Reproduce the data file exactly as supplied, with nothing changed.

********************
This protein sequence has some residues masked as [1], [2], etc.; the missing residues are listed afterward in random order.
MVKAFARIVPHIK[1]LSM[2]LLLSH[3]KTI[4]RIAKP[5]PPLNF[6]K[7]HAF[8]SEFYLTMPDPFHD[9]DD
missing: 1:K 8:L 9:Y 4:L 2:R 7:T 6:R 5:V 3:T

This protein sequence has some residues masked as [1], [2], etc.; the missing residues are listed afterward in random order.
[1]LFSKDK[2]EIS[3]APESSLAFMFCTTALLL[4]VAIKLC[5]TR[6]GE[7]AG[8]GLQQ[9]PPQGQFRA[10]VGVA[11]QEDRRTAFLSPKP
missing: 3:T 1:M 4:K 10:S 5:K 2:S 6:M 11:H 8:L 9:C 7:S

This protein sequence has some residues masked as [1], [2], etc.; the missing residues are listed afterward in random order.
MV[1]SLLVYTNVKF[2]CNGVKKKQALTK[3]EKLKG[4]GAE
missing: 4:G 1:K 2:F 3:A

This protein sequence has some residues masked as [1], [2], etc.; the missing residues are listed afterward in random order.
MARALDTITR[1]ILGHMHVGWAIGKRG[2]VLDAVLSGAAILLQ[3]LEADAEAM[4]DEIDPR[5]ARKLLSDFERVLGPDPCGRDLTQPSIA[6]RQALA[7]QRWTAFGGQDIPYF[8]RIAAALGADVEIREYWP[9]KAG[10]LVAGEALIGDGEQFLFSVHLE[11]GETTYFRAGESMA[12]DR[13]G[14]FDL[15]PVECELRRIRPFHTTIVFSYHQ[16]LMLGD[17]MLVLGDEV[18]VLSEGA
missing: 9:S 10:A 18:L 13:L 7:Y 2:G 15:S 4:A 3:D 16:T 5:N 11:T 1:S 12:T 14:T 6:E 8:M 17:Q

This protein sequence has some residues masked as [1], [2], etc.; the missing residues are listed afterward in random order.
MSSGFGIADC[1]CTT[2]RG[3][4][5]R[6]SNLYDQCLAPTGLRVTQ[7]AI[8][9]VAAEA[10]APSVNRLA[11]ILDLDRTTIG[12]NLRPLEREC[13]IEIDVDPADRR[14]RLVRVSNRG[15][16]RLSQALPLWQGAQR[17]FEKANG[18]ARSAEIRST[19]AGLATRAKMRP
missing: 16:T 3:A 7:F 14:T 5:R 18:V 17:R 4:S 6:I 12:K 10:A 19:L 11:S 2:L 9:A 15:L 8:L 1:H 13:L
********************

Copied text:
This protein sequence has some residues masked as [1], [2], etc.; the missing residues are listed afterward in random order.
MVKAFARIVPHIK[1]LSM[2]LLLSH[3]KTI[4]RIAKP[5]PPLNF[6]K[7]HAF[8]SEFYLTMPDPFHD[9]DD
missing: 1:K 8:L 9:Y 4:L 2:R 7:T 6:R 5:V 3:T

This protein sequence has some residues masked as [1], [2], etc.; the missing residues are listed afterward in random order.
[1]LFSKDK[2]EIS[3]APESSLAFMFCTTALLL[4]VAIKLC[5]TR[6]GE[7]AG[8]GLQQ[9]PPQGQFRA[10]VGVA[11]QEDRRTAFLSPKP
missing: 3:T 1:M 4:K 10:S 5:K 2:S 6:M 11:H 8:L 9:C 7:S

This protein sequence has some residues masked as [1], [2], etc.; the missing residues are listed afterward in random order.
MV[1]SLLVYTNVKF[2]CNGVKKKQALTK[3]EKLKG[4]GAE
missing: 4:G 1:K 2:F 3:A

This protein sequence has some residues masked as [1], [2], etc.; the missing residues are listed afterward in random order.
MARALDTITR[1]ILGHMHVGWAIGKRG[2]VLDAVLSGAAILLQ[3]LEADAEAM[4]DEIDPR[5]ARKLLSDFERVLGPDPCGRDLTQPSIA[6]RQALA[7]QRWTAFGGQDIPYF[8]RIAAALGADVEIREYWP[9]KAG[10]LVAGEALIGDGEQFLFSVHLE[11]GETTYFRAGESMA[12]DR[13]G[14]FDL[15]PVECELRRIRPFHTTIVFSYHQ[16]LMLGD[17]MLVLGDEV[18]VLSEGA
missing: 9:S 10:A 18:L 13:L 7:Y 2:G 15:S 4:A 3:D 16:T 5:N 11:T 1:S 12:T 14:T 6:E 8:M 17:Q

This protein sequence has some residues masked as [1], [2], etc.; the missing residues are listed afterward in random order.
MSSGFGIADC[1]CTT[2]RG[3][4][5]R[6]SNLYDQCLAPTGLRVTQ[7]AI[8][9]VAAEA[10]APSVNRLA[11]ILDLDRTTIG[12]NLRPLEREC[13]IEIDVDPADRR[14]RLVRVSNRG[15][16]RLSQALPLWQGAQR[17]FEKANG[18]ARSAEIRST[19]AGLATRAKMRP
missing: 16:T 3:A 7:F 14:T 5:R 18:V 17:R 4:S 6:I 12:K 10:A 19:L 11:S 2:L 9:A 15:L 8:L 1:H 13:L